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Fourth of July fireworks can be traumatic for combat veterans


by Gerard Ramalho

LAS VEGAS (KSNV) — For much of America, the sights and sounds of the 4th signify a time of celebration.

For others, however, the rockets and red glare are often a reminder of danger and fearing for life.

"It kind of gives me anxiety, and I just want to be inside, indoors," said one local Army veteran.

"What happened to me, while I was in the military, entails weapons being shot at me," another told News 3.

Veterans who suffer Post Traumatic Stress will tell you Independence Day, ironically, is a time when many feel insecure.

Army Veteran Alan Olarte served during Desert Storm.

"It is definitely a trigger. You definitely go back in time and you feel like you're there and gives you that feeling of anxiety, of insecurity, that feeling of not everything's good in the world."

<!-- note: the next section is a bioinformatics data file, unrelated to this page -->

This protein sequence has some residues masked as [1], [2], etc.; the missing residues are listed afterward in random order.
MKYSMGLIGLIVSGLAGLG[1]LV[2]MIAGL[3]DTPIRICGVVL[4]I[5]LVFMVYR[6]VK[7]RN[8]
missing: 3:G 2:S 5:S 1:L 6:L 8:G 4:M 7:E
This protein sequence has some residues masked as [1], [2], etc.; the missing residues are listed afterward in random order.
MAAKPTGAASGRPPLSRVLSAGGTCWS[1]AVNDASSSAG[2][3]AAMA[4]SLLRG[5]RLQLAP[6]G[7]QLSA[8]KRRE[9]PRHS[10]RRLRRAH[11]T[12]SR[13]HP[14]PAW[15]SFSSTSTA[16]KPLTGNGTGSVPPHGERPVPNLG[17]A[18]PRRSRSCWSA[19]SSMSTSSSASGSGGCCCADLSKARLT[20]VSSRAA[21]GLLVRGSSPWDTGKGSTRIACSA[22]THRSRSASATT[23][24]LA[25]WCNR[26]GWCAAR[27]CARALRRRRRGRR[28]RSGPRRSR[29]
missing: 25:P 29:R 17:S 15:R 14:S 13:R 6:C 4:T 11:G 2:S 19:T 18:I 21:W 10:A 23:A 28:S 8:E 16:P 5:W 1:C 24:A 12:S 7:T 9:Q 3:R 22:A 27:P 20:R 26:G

And it is not just the booms.

Navy Vet Dean Hoxter says his brother, who served during Vietnam, gets anxiety with the “smell” of fireworks.

"When he smelled the gunpowder, that alone was still enough to make him want to do like we learned in grade school and go up under the table," said Hoxter.

It's estimated one of every five veterans who served in a combat corridor suffers some level of PTSD.

While many vets say they don't expect others to stop their celebrations, they would like some courtesy. Know your surroundings, they say, who lives in the area and ask before you light.

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